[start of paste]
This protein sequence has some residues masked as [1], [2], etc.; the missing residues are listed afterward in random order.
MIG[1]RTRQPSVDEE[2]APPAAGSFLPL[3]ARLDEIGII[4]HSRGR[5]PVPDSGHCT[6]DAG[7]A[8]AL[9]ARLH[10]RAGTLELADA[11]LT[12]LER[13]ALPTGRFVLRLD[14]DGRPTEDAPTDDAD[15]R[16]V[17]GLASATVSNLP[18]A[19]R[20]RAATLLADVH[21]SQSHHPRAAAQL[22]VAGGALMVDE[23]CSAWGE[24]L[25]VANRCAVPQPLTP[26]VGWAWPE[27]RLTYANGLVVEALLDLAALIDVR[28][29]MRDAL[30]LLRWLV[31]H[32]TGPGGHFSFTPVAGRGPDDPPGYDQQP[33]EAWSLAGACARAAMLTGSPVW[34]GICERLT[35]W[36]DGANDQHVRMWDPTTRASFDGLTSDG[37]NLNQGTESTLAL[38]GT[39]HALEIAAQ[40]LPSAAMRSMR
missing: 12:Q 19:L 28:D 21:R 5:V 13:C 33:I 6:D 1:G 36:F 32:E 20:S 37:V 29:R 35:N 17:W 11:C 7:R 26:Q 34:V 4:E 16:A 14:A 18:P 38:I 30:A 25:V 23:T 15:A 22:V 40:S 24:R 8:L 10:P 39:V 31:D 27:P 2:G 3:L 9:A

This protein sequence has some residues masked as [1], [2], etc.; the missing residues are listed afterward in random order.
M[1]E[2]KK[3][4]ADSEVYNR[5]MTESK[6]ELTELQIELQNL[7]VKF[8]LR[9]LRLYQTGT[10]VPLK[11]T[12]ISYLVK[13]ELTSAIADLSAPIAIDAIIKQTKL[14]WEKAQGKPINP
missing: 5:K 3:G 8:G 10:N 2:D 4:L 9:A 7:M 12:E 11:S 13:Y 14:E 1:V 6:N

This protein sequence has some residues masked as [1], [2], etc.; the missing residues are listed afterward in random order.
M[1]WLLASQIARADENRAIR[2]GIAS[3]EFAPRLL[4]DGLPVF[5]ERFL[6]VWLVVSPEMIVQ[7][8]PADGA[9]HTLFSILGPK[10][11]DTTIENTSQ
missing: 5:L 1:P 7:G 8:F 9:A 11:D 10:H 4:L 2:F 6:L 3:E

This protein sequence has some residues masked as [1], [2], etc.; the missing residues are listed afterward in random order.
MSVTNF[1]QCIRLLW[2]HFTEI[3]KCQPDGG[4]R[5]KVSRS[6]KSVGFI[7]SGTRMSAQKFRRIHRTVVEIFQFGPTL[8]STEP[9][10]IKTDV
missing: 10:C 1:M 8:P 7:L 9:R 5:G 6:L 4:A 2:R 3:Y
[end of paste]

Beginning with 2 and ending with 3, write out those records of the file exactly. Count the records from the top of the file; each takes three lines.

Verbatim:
This protein sequence has some residues masked as [1], [2], etc.; the missing residues are listed afterward in random order.
M[1]E[2]KK[3][4]ADSEVYNR[5]MTESK[6]ELTELQIELQNL[7]VKF[8]LR[9]LRLYQTGT[10]VPLK[11]T[12]ISYLVK[13]ELTSAIADLSAPIAIDAIIKQTKL[14]WEKAQGKPINP
missing: 5:K 3:G 8:G 10:N 2:D 4:L 9:A 7:M 12:E 11:S 13:Y 14:E 1:V 6:N

This protein sequence has some residues masked as [1], [2], etc.; the missing residues are listed afterward in random order.
M[1]WLLASQIARADENRAIR[2]GIAS[3]EFAPRLL[4]DGLPVF[5]ERFL[6]VWLVVSPEMIVQ[7][8]PADGA[9]HTLFSILGPK[10][11]DTTIENTSQ
missing: 5:L 1:P 7:G 8:F 9:A 11:D 10:H 4:L 2:F 6:L 3:E